It all started in third grade when Mark’s family moved from a “tight-knit immigrant neighborhood” to a small town in Massachusetts. On the first day of school, Mark, whose parents were Egyptian, saw “a sea of all White classmates” and thought to himself, “Man, I really don’t belong here.” This was shortly after 9/11, and he was bullied and called a “terrorist” for looking different. “It truly made me feel that I had to make myself as small as possible and isolate myself,” he recalls in On The Bridge, a film that is part of TakeCare, a national initiative that uses short inspirational films to offer tools to help people improve their health and sense of well-being.
As a health advisor on the film, I was moved by Mark’s story, but I was also struck by how common it is. Like so many people, he dealt with his loneliness in maladaptive ways that hurt rather than helped. Mark isolated himself inside his home, retreating to video games. Through middle school and into high school, he excelled at gaming and had a large online following, he recalls, but he “barely had any friends and I still thought of myself as the same old loser.”
Mark went to college hoping for a fresh start but found himself “paralyzed with anxiety” when he tried to make friends. So, he withdrew even further, skipping classes, sleeping during the day, and ordering in fast food. This instinct to withdraw—called the “avoidance motivation”—seems counter-intuitive for people who desperately need social contact. But when people feel deeply isolated, avoidance is sadly very common.
How people withdraw—and their maladaptive behaviors—can vary. Some turn to drugs or alcohol, gambling, or unhealthy sexual practices. These activities often provide a dopamine hit that can make you briefly feel better, but they inevitably create new problems. For Mark, unhealthy eating and physical inactivity led to a weight gain of 75 pounds and trouble sleeping. He began to invite danger by walking in the middle of the night in unsafe neighborhoods, “hoping to get mugged and killed.”
Mark’s turning point came as he walked across a bridge at 3 a.m. “It was like a light switch went on in my head. Like ‘Hey Mark, what are you doing to yourself?’” He ran home, looked at himself in the mirror, and realized that he had been numbing himself “to the point where I had become suicidal.” He says, “It was like I woke up from a terrible dream, and for the first time I felt open to the sense of possibility.” An epiphany or turning point like this, thankfully, comes for most people before it’s too late. Something shifts in the way they see the direction of their lives, and they turn to more adaptive (or constructive) behaviors.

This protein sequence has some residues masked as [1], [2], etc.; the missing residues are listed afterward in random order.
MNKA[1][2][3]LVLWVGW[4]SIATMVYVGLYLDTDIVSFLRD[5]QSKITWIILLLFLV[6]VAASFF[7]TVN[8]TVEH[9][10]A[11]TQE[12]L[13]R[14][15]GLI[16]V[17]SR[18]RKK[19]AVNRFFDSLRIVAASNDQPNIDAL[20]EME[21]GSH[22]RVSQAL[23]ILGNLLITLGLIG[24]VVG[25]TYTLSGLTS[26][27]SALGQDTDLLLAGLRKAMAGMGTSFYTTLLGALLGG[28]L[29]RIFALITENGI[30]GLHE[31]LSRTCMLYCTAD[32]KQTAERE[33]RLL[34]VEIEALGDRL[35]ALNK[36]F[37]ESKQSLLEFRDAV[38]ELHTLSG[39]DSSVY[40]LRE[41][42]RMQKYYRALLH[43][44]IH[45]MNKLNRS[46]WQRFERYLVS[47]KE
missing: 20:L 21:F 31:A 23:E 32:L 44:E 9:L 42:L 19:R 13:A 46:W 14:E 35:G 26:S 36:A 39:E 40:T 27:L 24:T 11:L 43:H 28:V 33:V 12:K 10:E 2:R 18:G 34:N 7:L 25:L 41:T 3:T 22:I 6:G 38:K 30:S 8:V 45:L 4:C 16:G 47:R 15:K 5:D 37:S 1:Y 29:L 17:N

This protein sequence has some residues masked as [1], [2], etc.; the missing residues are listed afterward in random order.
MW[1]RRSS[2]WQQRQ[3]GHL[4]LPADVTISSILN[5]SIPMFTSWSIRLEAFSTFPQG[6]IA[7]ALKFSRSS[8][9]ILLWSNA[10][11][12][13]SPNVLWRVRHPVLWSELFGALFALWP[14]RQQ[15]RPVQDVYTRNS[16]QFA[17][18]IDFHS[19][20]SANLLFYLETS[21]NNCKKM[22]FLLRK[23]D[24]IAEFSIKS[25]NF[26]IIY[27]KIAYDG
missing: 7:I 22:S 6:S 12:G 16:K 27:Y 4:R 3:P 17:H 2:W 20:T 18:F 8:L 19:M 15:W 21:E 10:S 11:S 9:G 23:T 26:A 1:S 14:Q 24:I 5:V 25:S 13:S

One of the healthiest changes Mark made was becoming physically active—walking and then running. It nourished him physically as well as emotionally and even spiritually by giving him confidence that he could help himself feel better. Mark eventually chose running, but any type of physical activity can be beneficial; the key is finding something that you enjoy and can fit into your daily life without too much effort.
Mark also started to eat better, and soon his sleep was better too. He learned about mindfulness and the importance of gratitude. “That’s also when I started to challenge myself in different social situations and I began to make friends and not feel so lonely. For the first time in my life, I felt connected,” he recalls. He began a podcast focused on the idea of personal transformation, which has grown into a successful venture with a supportive community.
People can find connection and community in various ways. I often encourage people to join support groups or community organizations, or to engage in volunteer activities. I also recommend talking with a mental health professional. Some clinics offer services at low or no cost. Depression and loneliness often look and feel much the same, as they did for Mark, but it’s important to get professional help.
It’s also important to remember that just being alone isn’t the same as feeling isolated and lonely. Solitude can be revitalizing and nourishing. And being with other people doesn’t necessarily mean you won’t feel alone. Like Mark as a child at school, you can feel utterly alone in the presence of others. The key is to find people with whom you feel comfortable being yourself.
Finding supportive connection can be especially hard for adolescents, who want to fit in with their peers but also want to assert their individuality. Older people are also vulnerable to social isolation and loneliness, particularly if they’ve lost a spouse, family members, or close friends. So it’s especially important to be aware of social isolation if you or someone you know are in these age groups.
In the film, Mark says poignantly, “The turning point came when I began to realize that it’s okay to feel lonely from time to time, but that I was worthy of connection.” Indeed, we all feel lonely at times, but building connection in our lives is vital to our Whole Health, and everyone is worthy of that.
You can read this blog on TakeCare.
Kory Floyd, PhD, served as advisor on the film, “On The Bridge,” as part of The Healthy US Collaborative’s TakeCare initiative. He is a professor of communication and professor of psychology at the University of Arizona. His research focuses on the communication of affection in close relationships and its effects on stress and physiological functioning. He has written 16 books and over 100 scientific papers on the topics of affection, loneliness, emotion, family communication, nonverbal behavior, and health.